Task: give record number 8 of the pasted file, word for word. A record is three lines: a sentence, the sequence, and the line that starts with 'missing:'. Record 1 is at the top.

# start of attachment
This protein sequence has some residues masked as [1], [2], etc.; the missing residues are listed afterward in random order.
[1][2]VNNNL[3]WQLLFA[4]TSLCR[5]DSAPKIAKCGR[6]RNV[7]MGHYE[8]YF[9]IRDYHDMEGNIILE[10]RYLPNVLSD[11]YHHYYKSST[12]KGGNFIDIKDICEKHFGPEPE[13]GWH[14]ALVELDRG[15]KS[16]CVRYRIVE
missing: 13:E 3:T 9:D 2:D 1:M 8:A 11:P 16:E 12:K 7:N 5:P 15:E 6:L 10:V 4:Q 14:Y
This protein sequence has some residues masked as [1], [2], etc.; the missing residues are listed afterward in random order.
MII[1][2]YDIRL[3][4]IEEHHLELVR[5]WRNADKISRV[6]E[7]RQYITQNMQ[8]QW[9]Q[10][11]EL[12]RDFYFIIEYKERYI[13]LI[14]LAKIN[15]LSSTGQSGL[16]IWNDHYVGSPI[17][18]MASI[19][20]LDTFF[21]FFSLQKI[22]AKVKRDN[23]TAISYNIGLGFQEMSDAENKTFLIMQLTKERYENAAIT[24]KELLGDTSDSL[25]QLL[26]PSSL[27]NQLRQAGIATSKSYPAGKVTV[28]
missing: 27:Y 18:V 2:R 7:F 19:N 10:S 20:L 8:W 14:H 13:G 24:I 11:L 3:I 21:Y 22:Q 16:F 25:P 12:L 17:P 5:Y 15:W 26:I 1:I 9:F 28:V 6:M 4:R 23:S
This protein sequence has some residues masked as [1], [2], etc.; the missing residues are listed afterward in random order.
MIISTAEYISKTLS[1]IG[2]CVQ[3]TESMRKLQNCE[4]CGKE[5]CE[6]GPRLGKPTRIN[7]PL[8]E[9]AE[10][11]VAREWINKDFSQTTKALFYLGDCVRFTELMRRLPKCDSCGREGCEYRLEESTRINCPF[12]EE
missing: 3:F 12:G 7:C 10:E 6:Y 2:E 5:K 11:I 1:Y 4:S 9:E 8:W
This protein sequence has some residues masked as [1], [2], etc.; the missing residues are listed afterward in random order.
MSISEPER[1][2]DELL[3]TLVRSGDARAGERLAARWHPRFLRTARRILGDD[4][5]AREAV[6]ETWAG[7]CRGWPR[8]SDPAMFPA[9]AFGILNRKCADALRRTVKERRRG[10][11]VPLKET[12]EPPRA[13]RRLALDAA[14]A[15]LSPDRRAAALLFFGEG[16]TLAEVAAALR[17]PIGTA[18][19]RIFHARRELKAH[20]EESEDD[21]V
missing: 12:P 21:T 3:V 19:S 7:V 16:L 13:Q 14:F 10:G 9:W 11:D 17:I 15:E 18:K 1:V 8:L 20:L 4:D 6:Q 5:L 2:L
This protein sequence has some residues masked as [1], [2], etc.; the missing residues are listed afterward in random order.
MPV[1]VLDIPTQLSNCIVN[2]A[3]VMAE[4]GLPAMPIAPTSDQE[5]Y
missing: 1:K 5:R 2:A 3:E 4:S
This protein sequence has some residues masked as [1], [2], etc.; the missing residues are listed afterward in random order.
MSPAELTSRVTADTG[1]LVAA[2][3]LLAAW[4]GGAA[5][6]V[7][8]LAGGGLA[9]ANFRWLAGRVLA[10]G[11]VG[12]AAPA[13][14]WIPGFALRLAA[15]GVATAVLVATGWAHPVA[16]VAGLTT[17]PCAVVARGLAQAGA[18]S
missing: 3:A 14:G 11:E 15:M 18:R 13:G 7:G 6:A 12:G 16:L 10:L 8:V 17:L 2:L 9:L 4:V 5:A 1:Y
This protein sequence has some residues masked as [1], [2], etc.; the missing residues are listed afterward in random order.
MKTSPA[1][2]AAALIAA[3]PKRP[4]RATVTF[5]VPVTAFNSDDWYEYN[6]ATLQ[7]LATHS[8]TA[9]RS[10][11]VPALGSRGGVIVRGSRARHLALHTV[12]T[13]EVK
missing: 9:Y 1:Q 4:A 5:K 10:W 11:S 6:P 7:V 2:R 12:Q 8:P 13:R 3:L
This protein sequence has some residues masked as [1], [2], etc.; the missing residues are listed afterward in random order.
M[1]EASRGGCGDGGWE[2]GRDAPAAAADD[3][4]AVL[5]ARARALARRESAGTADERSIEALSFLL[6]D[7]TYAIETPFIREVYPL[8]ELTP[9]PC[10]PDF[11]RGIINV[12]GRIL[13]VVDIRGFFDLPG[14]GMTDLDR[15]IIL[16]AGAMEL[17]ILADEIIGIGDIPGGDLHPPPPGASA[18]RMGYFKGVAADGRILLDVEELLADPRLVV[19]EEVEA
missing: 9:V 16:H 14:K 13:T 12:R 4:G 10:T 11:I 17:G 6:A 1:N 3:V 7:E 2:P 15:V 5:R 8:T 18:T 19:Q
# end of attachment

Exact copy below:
This protein sequence has some residues masked as [1], [2], etc.; the missing residues are listed afterward in random order.
M[1]EASRGGCGDGGWE[2]GRDAPAAAADD[3][4]AVL[5]ARARALARRESAGTADERSIEALSFLL[6]D[7]TYAIETPFIREVYPL[8]ELTP[9]PC[10]PDF[11]RGIINV[12]GRIL[13]VVDIRGFFDLPG[14]GMTDLDR[15]IIL[16]AGAMEL[17]ILADEIIGIGDIPGGDLHPPPPGASA[18]RMGYFKGVAADGRILLDVEELLADPRLVV[19]EEVEA
missing: 9:V 16:H 14:K 13:T 12:R 4:G 10:T 11:I 17:G 6:A 1:N 3:V 7:E 2:P 15:V 5:R 8:T 18:T 19:Q